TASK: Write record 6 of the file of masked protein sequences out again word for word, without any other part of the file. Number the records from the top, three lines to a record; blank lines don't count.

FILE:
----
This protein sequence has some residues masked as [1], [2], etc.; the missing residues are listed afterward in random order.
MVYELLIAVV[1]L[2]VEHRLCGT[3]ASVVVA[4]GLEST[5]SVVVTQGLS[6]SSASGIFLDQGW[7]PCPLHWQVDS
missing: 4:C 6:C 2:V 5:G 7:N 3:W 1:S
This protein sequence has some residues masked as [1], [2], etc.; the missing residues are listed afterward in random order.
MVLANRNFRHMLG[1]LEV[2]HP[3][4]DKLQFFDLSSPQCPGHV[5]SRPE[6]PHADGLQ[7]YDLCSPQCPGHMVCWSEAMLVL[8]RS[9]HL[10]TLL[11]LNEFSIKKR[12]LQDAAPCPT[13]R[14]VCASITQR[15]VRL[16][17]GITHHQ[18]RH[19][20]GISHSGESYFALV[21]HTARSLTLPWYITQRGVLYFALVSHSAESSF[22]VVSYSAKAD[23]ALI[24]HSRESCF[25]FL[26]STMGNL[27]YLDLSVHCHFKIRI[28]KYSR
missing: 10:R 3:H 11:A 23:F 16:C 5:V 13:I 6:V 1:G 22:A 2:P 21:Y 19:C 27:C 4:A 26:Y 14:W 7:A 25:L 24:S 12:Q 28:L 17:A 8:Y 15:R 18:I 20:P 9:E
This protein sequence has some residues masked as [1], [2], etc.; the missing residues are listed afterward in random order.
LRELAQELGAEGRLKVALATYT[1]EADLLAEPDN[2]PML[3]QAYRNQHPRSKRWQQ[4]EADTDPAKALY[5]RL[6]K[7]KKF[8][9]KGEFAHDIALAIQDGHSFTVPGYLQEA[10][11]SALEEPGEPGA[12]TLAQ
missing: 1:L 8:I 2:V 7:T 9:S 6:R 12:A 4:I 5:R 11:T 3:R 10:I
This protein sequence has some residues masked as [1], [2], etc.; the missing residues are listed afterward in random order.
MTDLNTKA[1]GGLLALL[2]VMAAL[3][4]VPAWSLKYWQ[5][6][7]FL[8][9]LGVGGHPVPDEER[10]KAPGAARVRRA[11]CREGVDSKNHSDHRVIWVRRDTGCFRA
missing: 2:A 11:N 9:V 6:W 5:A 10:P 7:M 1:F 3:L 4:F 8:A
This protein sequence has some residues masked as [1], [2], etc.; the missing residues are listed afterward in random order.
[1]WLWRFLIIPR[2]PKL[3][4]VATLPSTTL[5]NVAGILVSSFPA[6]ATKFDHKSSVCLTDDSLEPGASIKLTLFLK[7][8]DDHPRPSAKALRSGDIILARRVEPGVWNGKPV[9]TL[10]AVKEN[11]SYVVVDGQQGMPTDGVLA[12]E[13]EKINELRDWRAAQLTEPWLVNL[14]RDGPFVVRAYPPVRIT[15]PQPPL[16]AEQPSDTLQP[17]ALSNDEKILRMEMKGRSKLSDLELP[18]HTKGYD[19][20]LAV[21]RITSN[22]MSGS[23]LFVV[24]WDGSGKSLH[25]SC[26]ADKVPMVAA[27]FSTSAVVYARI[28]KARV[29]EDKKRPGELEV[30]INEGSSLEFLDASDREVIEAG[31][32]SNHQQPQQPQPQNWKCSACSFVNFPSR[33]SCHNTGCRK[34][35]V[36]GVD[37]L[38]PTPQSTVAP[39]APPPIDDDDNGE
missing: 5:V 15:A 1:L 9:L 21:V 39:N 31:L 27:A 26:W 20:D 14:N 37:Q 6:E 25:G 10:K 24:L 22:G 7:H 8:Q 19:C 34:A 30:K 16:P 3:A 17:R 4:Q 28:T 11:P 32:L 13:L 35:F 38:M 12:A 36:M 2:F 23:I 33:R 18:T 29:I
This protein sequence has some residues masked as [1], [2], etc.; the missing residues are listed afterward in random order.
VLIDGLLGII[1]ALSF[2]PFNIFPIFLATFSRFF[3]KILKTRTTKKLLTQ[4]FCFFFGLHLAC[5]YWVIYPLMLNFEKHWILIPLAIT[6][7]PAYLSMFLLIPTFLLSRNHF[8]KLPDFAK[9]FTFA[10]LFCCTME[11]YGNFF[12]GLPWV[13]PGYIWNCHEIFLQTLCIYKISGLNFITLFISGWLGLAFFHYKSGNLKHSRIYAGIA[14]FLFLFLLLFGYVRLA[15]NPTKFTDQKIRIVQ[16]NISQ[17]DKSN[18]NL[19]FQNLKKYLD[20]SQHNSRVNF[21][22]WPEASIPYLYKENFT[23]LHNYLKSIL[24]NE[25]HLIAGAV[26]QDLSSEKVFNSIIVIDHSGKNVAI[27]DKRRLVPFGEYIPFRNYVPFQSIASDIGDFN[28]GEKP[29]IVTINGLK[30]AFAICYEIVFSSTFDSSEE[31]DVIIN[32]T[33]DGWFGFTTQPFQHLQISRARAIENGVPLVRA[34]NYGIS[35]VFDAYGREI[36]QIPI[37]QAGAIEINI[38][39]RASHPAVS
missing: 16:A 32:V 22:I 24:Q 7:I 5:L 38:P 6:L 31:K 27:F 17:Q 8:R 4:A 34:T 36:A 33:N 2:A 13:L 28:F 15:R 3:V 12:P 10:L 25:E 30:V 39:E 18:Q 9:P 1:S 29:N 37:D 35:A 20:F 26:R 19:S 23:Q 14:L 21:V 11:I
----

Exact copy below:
This protein sequence has some residues masked as [1], [2], etc.; the missing residues are listed afterward in random order.
VLIDGLLGII[1]ALSF[2]PFNIFPIFLATFSRFF[3]KILKTRTTKKLLTQ[4]FCFFFGLHLAC[5]YWVIYPLMLNFEKHWILIPLAIT[6][7]PAYLSMFLLIPTFLLSRNHF[8]KLPDFAK[9]FTFA[10]LFCCTME[11]YGNFF[12]GLPWV[13]PGYIWNCHEIFLQTLCIYKISGLNFITLFISGWLGLAFFHYKSGNLKHSRIYAGIA[14]FLFLFLLLFGYVRLA[15]NPTKFTDQKIRIVQ[16]NISQ[17]DKSN[18]NL[19]FQNLKKYLD[20]SQHNSRVNF[21][22]WPEASIPYLYKENFT[23]LHNYLKSIL[24]NE[25]HLIAGAV[26]QDLSSEKVFNSIIVIDHSGKNVAI[27]DKRRLVPFGEYIPFRNYVPFQSIASDIGDFN[28]GEKP[29]IVTINGLK[30]AFAICYEIVFSSTFDSSEE[31]DVIIN[32]T[33]DGWFGFTTQPFQHLQISRARAIENGVPLVRA[34]NYGIS[35]VFDAYGREI[36]QIPI[37]QAGAIEINI[38][39]RASHPAVS
missing: 16:A 32:V 22:I 24:Q 7:I 5:L 38:P 6:L 31:K 27:F 17:Q 8:R 4:A 34:T 36:A 33:N 2:A 13:L 28:F 15:R 3:V 12:P 10:L 25:E 30:V 39:E 18:Q 9:P 1:S 29:N 37:D 35:A 20:F 26:R 19:S 23:Q 14:L 21:V 11:I